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Stress trying to motivate people

Hello everyone,

I have a question that is probably recognizable for a lot of people. Some of the courses I am following require project work in a group. In teamwork there are always people who take on the role of a leader, and people who do more work than others. If I am serious about achieving a good result, I often take on the role of a leader. I noticed I get frustrated with people who don't contribute as much as they should be (in my opinion). At first I try to motivate people to do what they should be doing, but I notice doing this over and over takes a large toll on me. Sometimes I think it is better to simply accept I cannot change people, and make the best of it, even if the end result suffers. But I find this really hard to do. On one hand I want to achieve the best results possible, and I give it my best shot, but I get frustrated and hopeless when the progress doesn't live up to my expectations or people don't do their part.

I realize this is probably a fundamental problem in project management, and there should be a lot of resources/books on this, but I could not find any. My father is a project manager, and he had major stress problems and burn-outs in the past. I know for a fact one of the reasons for his stress are similar to what I described above: he tried to achieve a great result but ended up doing way more than his share. I would hate to end up in that place as well.

Hopefully you understand what I mean, I tried to put it to words the best I could. I'd love to hear how some of you (I'm no doubt the only one) prevent this from taking a toll on yourself, and I'm really interested in any books that might help me to better understand/constrain this part of myself.

Kind regards,
Tjeerd
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replied February 24th, 2010
Anyone? Sad
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replied February 24th, 2010
Sorry, no real answers, just more questions. I'm running into this, but less on the project management side and more on the parenting side. Kids. Homework. 'Nuff said. Sometimes things go like clockwork, and it seems like they're really getting it. Other times it's like pulling teeth. Unfortunately I don't really have the option of saying you can't change people since that's the job I signed up for. Maybe not changing, but at least guiding. Throwing up my hands and walking away is one of those things I simply can't do.

But one of the things this is teaching me is that I do need to pick my battles. The situation you describe sounds familiar to a situation I ran into at work a few years ago. I'm not on the project management end of things (thank goodness!) but we all pitch in on projects. In the past we have had people who simply would not pull their own weight. It sounds callous, but the conclusion we all came to was to cut them loose, take on the extra load, get the job done, and make absolutely certain that the higher-ups knew what happened and who actually did the work. The people who were doing the project management made the situation abundantly clear to the individuals in question, and kept trying to motivate them right up to the bitter end, to no avail. So when the work finished, the kudos were handed out, and certain people were asked to leave because they couldn't perform their job duties, there wasn't a lot of sympathy to go 'round.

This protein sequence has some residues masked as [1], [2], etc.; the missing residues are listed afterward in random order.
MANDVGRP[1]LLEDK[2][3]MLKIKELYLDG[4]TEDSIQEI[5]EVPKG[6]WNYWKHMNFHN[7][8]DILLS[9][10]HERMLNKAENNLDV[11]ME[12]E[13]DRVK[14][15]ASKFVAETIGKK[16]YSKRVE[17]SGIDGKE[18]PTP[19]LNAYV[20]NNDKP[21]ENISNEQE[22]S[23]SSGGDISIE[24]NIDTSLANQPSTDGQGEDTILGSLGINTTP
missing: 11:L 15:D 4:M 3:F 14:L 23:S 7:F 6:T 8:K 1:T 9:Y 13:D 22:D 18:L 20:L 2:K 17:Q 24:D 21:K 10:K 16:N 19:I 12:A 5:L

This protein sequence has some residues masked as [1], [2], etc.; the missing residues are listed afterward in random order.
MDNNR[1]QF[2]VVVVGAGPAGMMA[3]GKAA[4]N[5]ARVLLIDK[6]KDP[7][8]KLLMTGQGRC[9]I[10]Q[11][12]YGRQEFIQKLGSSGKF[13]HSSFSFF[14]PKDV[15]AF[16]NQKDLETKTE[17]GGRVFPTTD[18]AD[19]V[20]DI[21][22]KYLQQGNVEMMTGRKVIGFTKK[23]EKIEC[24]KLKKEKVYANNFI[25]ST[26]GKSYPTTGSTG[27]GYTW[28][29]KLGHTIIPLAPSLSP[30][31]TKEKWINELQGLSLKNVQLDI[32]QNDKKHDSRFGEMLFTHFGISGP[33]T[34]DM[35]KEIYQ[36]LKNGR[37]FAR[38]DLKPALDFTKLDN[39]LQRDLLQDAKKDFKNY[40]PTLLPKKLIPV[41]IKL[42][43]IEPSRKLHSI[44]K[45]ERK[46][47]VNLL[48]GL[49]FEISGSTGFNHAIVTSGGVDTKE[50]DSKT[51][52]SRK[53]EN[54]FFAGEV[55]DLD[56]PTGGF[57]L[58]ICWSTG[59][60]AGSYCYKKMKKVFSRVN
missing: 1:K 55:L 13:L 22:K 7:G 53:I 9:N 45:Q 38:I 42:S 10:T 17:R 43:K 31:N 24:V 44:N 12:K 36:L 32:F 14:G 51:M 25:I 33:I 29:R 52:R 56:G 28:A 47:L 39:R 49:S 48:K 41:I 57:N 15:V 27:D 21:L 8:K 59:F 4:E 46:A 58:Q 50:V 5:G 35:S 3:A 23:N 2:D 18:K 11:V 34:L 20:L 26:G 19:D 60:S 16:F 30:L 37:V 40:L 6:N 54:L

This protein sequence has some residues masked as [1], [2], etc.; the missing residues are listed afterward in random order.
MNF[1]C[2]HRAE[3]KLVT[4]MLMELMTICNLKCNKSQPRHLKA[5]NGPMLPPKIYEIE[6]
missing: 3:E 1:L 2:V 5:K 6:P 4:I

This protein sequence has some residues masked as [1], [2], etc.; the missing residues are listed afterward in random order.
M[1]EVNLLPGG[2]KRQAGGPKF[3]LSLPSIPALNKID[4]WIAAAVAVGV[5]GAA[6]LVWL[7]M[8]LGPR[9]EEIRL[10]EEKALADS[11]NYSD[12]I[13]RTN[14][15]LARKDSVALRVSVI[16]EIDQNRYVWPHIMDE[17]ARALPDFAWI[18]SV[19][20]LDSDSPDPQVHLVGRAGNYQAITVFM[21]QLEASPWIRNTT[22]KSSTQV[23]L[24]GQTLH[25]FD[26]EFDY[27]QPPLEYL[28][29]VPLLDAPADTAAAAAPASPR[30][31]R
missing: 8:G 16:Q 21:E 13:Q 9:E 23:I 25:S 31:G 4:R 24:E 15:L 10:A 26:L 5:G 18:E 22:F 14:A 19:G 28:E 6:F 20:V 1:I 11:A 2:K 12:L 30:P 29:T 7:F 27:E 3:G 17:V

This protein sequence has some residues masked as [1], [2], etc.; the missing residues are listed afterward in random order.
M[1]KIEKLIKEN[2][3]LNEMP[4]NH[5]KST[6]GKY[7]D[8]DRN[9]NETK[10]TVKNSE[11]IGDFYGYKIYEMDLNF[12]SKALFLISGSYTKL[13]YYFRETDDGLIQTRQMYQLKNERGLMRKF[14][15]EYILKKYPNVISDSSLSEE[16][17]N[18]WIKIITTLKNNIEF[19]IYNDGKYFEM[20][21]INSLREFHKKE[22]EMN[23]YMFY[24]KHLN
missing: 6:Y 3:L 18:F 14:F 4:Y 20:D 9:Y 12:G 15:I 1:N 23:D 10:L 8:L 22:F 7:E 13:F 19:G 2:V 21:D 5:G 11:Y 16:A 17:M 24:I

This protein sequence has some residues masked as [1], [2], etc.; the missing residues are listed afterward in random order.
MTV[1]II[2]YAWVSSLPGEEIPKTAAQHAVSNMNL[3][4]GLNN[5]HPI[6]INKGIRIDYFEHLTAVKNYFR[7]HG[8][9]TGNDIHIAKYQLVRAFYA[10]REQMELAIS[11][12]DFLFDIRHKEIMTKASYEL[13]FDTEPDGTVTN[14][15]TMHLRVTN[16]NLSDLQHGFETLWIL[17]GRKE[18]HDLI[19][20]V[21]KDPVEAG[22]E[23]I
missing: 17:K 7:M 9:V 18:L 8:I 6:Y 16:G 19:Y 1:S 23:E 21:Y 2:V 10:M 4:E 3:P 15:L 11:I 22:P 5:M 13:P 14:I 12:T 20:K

You can lead a horse to water, but you can't make 'em drink, or so the saying goes. It sounds trite, but it really is true. You can bust your butt to motivate people, but it really is up to them to step up and become motivated. If you give yourself a heart attack in the process, they still don't win, and you certainly lose. Gotta pick your battles.

Now if someone could just tell me how to roll this into kids and homework, I'd love to hear it. I'd really like to see them come out of school with a good work ethic, good organizational skills, and the unswerving knowledge that they can do anything they set their minds to. I'd take it as a huge bonus if they get there without hating my guts.

TnS
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replied February 24th, 2010
Yeah that sounds pretty familiar. Hopefully a wise person with answers will look at this page.

About the parenting I can only speak from the child perspective. I gave my parents a lot of trouble in the age 10-17, with puberty and depression making me pretty hard to handle at times. Now at age 23 I'm attending university and I'm quite happy. I have a pretty good relationship with my parents, and every day I am more thankful for the way they set boundaries for me and always sticked to them, even if I was acting impossible. I think children require a different approach than adults, one of being clear, consistent and never giving up enforcing the boundaries you think are best for them.

I believe that it's best to accept there are a few years in a child's life where parenting can be quite a challenge, and stick with it, your children will thank you later.

Tjeerd
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